The Donk duo are the furthest thing from glory seekers, and speak fondly of being a small-scale company. Their disgust of the word brand and their desire to interact with customers, alongside dreads of having to deal with the production side of fashion which they have seen all too much of, demonstrate their motivations clearly. As fast fashion has resulted in people losing interest in what they own themselves, Donk offers the service of taking in your old clothes and customising it for you. “It’s just good for the culture and the people in the area as well as the environment. It’s so much better if people just came down to the studio and could see what is going on, it’s not something you usually see.” Donk not only resurrects your once favourite garment but will refresh anything that you have purchased from them. “I think it’s quite sad and quite noticeable in an age gap that the attitude of fixing things has gone, there’s a lot more of it’s broken so I’ll just chuck it in a bin bag. I say to people that if there is a rip or the paint comes off send it back and we will just fix it for you. There’s no need to throw it away. These things will happen because we are a small studio and I do blaze quite a lot.” The personal touch that comes with Donk resonates from the relationship between Madi and Sam.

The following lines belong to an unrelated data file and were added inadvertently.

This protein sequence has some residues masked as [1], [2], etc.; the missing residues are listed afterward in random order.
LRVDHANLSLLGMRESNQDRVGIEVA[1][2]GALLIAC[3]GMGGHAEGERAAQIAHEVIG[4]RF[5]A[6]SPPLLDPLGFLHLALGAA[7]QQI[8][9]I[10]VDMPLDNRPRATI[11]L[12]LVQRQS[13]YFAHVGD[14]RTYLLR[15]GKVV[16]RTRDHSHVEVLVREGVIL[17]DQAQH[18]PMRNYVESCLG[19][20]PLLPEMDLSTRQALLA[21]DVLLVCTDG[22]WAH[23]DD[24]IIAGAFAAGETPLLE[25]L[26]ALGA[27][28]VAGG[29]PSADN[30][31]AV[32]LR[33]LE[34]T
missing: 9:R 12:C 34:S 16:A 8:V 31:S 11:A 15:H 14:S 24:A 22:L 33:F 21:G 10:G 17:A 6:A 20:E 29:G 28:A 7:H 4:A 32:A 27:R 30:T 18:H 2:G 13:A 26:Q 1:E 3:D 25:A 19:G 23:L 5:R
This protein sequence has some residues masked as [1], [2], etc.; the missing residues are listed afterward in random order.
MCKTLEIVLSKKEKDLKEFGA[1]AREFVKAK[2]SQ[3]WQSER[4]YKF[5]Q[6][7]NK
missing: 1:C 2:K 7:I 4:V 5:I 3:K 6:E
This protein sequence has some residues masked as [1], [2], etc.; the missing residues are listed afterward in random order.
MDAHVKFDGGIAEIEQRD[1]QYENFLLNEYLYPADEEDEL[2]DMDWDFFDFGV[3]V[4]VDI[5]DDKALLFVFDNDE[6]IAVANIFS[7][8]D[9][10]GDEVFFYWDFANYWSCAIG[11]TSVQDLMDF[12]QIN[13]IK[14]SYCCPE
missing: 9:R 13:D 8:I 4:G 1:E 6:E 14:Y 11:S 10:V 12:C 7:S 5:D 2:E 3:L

Donk Wear are everything a small business should be. Madi and Sam’s values seep into each and every fiber of their products, instilling a deep-set attitude of love, positivity and independence in anything they create. In a time of imposed separatism, and a broader age of fast-fashion spearheaded disposability, Donk acts as an early reminder of a better way, where local people and local desires are dealt with in a local way, allowing levels of personal input and customizability that most in the 2020 dystopia don’t think possible.